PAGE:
E-petitions give e-voices for e-democracy and e-revolution

E-petitions give e-voices for e-democracy and e-revolution

Summary: A petition, right from the heart of the University of Kent where I currently study, is attempting to persuade the British Prime Minister, Gordon Brown, away from new immigration laws targeting international students entering UK universities.Whilst the topic itself is a controversial one; essentially forcing university lecturers and professors to "spy on" international students to ensure they are not defrauding the university, and their visa to study there.

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A petition, right from the heart of the University of Kent where I currently study, is attempting to persuade the British Prime Minister, Gordon Brown, away from new immigration laws targeting international students entering UK universities.

Whilst the topic itself is a controversial one; essentially forcing university lecturers and professors to "spy on" international students to ensure they are not defrauding the university, and their visa to study there. What I find interesting is the ability ordinary folks have to make their voices heard to the highest levels of government.

Whilst the UK government couldn't really back down from the initial experimentation phase because of all the press it had gotten, Australia followed suit, but it hasn't made a huge impact to the citizens of the United States. Fair enough, Michigan has an e-petitioning system in place, but it's hardly federal government, is it?

By simply signing a petition online, a name and address to put forward your opinion to a worthy cause, it's so remarkably easy which requires little-to-no effort. For students this is the most perfect thing around; not everybody has time to stand in front of a tank, join a riot, man a guillotine or spark an on-campus revolution.

Some may criticise students for not getting involved with politics as they used to. However, some "can't be arsed", and some simply don't have the inclination for it. With e-petitions, any UK citizen can make their voice heard, and with the power of Facebook and other social networking websites to spread the word, enough people can spark a revolution.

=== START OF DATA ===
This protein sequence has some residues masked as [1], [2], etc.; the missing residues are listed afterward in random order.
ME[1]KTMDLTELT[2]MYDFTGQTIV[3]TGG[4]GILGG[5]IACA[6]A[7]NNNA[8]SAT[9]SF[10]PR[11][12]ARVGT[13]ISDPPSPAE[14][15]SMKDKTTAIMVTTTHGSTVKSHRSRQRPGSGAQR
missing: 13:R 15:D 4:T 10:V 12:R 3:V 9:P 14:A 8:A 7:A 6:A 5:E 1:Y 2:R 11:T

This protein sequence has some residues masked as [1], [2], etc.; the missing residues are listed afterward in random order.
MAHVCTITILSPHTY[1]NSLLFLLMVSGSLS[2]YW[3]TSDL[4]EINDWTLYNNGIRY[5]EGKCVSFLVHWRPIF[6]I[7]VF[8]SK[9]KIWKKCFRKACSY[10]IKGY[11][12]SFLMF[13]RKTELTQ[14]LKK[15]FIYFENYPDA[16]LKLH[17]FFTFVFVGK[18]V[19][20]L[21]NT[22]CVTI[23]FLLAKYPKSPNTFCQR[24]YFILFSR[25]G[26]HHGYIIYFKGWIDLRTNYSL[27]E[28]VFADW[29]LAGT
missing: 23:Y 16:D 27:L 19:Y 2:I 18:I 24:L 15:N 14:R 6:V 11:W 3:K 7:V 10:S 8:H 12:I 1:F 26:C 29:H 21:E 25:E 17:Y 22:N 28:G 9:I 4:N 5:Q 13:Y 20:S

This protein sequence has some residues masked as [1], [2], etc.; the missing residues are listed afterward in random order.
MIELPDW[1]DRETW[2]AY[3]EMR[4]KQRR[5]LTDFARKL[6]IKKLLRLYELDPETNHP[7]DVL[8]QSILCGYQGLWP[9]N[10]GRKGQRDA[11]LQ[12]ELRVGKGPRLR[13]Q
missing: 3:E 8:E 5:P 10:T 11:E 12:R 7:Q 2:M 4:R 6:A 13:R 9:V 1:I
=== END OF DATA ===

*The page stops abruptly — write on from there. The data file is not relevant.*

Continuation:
Would this be something the US could really do with? Will Obama start such a movement?

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3 comments
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  • Quick & Easy!!

    The best part is that it allows you to sign a petition faster than you can think about what you're signing. No need to be bothered with counter-arguments; just read part of the paragraph about the latest crisis and how your signature will cure everything, then type a little and click Submit.
    Democracy works best when people have to work a little to make their voices heard. It gives a chance to pause and ask if we're really asking for what we need.
    kidtree
  • Epetitions don't work

    I live in UK and have seen a number of epetitions. In every case the government has continued with whatever policy it wanted. In each case they give a reply to the petition which is bland to the point of being useless. They take no notice of any points raised no matter how relevant. Conclusion - They are just there to divert people from serious action.
    misceng
  • RE: E-petitions give e-voices for e-democracy and e-revolution

    I recall a website that supported a range of E-petitions on it - that was, in fact, the purpose of the website.
    They never could tout one petition that had its intended effect.
    FateJHedgehog